Escape From The Wearables World, IT Edition

Written by Evan Schuman
July 21st, 2014

As wearables get more sophisticated and integrated into our physical environments, virtual environments and entering the sacrosanct enterprise data stream, they certainly promise wonderful advantages. But as any other IT veteran knows, never look a corporate gift horse in the mouth without first performing security penetration testing. (The enterprise IT motto: Trust and get fired.)

What brings these happy thoughts to the surface was an interesting piece in Wired yesterday (July 21) about a wearable vendor’s efforts to focus on context in making its device more valuable. It’s a terrific goal, but the more IT allows these devices to access, collect and manipulate sensitive data, the more valuable those databases will be to cyberthieves and corporate spies for your direct rivals. In IT, greater convenience often means greater risk, something vendor slides somehow always forget.

I am not suggesting a sci-fi plot where these devices learn all about us and then take over the planet and make humans into their slaves. (Dawn of the Wearable World? The Wearables War?) But a few security limits wouldn’t be out of line.

If we take the idea of wearables context into the IT world, the potential for attractive efficiency is powerful. Consider a device that not only tells you that your next meeting is in Conference Room 7B in six minutes, but searches through your E-mail and texts and present you a relevant synopsis of the key datapoints. In other words, exactly what would you expect a good assistant to do.
Take this to the next level, though, and things get interesting.

What if the wearable records that full meeting and attempts to transcribe it? (Other devices today already claim to do this.) What if it’s intelligent enough to be able to recognize the key points? What if, during the meeting, a speaker references something that you don’t recognize? It might be the name of a person, project or vendor. How about if the app—upon hitting a button or clicking an icon—could try and answer “Who is that?”? It might display an option of the last six things mentioned and asks you to select the one you want clarified. And it then would review all documents, e-mails and texts to try and find a reference to that item/person.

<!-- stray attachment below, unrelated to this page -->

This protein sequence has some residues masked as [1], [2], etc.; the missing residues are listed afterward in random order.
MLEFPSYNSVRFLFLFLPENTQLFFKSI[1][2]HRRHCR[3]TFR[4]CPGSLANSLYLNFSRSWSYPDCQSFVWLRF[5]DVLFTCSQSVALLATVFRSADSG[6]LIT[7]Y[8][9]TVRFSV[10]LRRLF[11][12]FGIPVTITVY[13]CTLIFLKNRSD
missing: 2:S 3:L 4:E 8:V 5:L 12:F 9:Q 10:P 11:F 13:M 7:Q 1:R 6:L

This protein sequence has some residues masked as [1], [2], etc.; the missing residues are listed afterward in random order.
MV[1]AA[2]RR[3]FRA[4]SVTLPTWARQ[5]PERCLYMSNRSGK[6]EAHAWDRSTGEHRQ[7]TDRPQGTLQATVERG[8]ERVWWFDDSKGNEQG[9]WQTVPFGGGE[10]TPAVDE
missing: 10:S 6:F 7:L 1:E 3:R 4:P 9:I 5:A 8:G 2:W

Then there’s voice recognition and image recognition. If trained, could it identify who said what in the meeting? If you let it see the person speaking, can it search images to try and identify them?

An IT-staff meeting friendly wearable could be a huge help. The question is: Will it be a bigger help to you or to a lucky cyberthief or corporate spy? Historically, new technology always gives short shrift to security initially, until something blows up. Mobile app’s security afterthoughts are probably the best and most recent example, with Walmart exposing more than it realized along with Delta and Facebook and especially Starbucks.


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